, probably of the same family as the preceding, a counsellor and professor in Copenhagen, was born there June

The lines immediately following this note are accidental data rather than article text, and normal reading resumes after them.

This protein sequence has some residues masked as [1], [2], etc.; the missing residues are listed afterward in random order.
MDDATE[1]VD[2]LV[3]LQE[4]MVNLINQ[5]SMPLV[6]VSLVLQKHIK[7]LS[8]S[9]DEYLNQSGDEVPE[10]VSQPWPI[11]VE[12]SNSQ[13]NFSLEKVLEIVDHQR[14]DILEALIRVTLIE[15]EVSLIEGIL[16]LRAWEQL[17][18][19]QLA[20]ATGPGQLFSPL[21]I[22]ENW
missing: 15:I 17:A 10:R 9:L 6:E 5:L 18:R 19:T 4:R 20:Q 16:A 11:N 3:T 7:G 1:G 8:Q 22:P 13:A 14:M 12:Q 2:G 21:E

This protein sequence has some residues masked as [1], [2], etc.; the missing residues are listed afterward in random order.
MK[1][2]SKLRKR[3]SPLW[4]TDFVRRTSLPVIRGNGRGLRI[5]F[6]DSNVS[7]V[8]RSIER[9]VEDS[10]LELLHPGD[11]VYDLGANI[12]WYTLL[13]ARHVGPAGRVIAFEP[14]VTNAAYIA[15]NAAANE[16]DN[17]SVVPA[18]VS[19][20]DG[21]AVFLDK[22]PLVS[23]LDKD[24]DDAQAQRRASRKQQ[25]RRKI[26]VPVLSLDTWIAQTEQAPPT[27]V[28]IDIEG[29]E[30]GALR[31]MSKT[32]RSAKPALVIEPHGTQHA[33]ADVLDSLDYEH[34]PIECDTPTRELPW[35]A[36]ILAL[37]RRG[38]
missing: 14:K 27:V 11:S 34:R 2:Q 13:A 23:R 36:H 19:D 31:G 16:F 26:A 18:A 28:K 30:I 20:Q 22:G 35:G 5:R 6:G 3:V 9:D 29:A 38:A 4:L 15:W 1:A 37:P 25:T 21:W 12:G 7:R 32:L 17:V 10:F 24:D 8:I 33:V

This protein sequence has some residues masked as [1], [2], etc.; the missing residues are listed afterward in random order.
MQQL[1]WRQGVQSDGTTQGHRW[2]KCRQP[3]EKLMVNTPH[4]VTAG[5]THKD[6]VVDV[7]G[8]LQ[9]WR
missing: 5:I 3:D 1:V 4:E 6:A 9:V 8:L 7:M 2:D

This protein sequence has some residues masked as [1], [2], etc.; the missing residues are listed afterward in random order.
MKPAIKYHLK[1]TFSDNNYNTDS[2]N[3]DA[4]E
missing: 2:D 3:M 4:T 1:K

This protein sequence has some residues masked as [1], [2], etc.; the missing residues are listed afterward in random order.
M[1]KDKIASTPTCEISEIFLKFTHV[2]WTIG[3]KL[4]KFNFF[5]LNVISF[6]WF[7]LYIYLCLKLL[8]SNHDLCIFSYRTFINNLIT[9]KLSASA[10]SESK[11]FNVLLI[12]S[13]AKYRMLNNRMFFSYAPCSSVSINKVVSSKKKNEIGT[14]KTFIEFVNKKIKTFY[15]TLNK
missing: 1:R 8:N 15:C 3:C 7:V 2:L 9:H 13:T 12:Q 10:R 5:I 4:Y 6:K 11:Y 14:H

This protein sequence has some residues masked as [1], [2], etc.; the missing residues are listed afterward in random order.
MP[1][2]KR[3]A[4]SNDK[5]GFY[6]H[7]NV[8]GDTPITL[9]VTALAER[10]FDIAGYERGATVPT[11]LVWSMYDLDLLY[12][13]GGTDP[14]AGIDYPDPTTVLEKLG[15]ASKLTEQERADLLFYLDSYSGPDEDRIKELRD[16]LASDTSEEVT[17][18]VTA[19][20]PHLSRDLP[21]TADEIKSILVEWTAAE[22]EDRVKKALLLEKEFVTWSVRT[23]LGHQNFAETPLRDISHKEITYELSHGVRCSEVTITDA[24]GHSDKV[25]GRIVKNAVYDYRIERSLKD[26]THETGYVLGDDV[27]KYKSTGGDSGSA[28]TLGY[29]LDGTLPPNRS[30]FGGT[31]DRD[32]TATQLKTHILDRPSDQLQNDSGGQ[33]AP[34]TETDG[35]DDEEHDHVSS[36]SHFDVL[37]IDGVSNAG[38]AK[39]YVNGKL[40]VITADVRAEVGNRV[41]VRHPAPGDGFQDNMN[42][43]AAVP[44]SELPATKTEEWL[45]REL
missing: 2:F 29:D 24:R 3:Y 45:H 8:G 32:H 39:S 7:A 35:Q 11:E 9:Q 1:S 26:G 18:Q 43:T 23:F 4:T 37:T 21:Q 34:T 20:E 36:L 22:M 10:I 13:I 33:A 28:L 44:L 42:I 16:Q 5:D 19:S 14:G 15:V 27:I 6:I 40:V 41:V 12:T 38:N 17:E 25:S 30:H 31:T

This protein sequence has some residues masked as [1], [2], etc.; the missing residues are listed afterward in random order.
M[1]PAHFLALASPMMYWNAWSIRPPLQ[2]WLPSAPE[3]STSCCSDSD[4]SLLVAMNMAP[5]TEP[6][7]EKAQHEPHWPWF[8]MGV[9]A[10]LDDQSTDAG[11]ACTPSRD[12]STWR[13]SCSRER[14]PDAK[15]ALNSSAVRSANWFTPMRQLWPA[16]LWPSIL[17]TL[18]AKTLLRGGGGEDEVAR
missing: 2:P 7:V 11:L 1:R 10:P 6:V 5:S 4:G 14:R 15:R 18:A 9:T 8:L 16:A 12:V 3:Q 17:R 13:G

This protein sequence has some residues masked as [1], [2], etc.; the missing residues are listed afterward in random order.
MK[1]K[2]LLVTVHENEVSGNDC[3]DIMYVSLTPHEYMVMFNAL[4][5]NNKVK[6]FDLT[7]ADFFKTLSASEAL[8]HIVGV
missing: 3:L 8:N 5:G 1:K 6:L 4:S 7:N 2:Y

, probably of the same family as the preceding, a counsellor and professor in Copenhagen, was born there June 17, 1625. His father and his grandfathers, both by the father’s and mother’s side, were bishops of Zealand. He was appointed sub-principal of the college of Copenhagen in 1646; and having quitted that employment the following year, he set out to visit foreign countries. He studied, during four years, polite literature and law in the university of Leyden, after which he went into France, Spain, and Italy. He remained a whole year in Padua, where he applied himself chiefly to the study of the civil law; was elected counsellor of the German nation in that city; and vice-syndic of the university, in which quality he made a speech in the senate of Venice, and obtained a privilege for that university; and before he left Padua he took his doctor’s degree in law, the 11th of September, 1653. He returned to Denmark by the way of Germany, and was appointed professor of moral philosophy in the university of Copenhagen, November 25, 1657, afterwards consul of that city, counsellor of the supreme council; and lastly, president of Copenhagen, and counsellor of justice. He Was ennobled the 18th of January, 1680, and created counsellor of state the 6th of May, 1684. He formed a very fine library, which he left to the university of Copenhagen, the catalogue of which was printed at Copenhagen, 1685, 4to.